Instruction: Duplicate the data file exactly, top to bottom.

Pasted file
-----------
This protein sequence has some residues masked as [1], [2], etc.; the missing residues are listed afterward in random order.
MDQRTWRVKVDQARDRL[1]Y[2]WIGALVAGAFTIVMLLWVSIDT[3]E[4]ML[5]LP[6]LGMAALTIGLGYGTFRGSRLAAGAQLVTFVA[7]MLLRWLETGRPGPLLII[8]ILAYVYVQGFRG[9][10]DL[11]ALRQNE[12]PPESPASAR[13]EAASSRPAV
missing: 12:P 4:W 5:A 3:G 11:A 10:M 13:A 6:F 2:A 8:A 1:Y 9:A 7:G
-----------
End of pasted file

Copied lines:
This protein sequence has some residues masked as [1], [2], etc.; the missing residues are listed afterward in random order.
MDQRTWRVKVDQARDRL[1]Y[2]WIGALVAGAFTIVMLLWVSIDT[3]E[4]ML[5]LP[6]LGMAALTIGLGYGTFRGSRLAAGAQLVTFVA[7]MLLRWLETGRPGPLLII[8]ILAYVYVQGFRG[9][10]DL[11]ALRQNE[12]PPESPASAR[13]EAASSRPAV
missing: 12:P 4:W 5:A 3:G 11:A 10:M 13:A 6:F 2:A 8:A 1:Y 9:A 7:G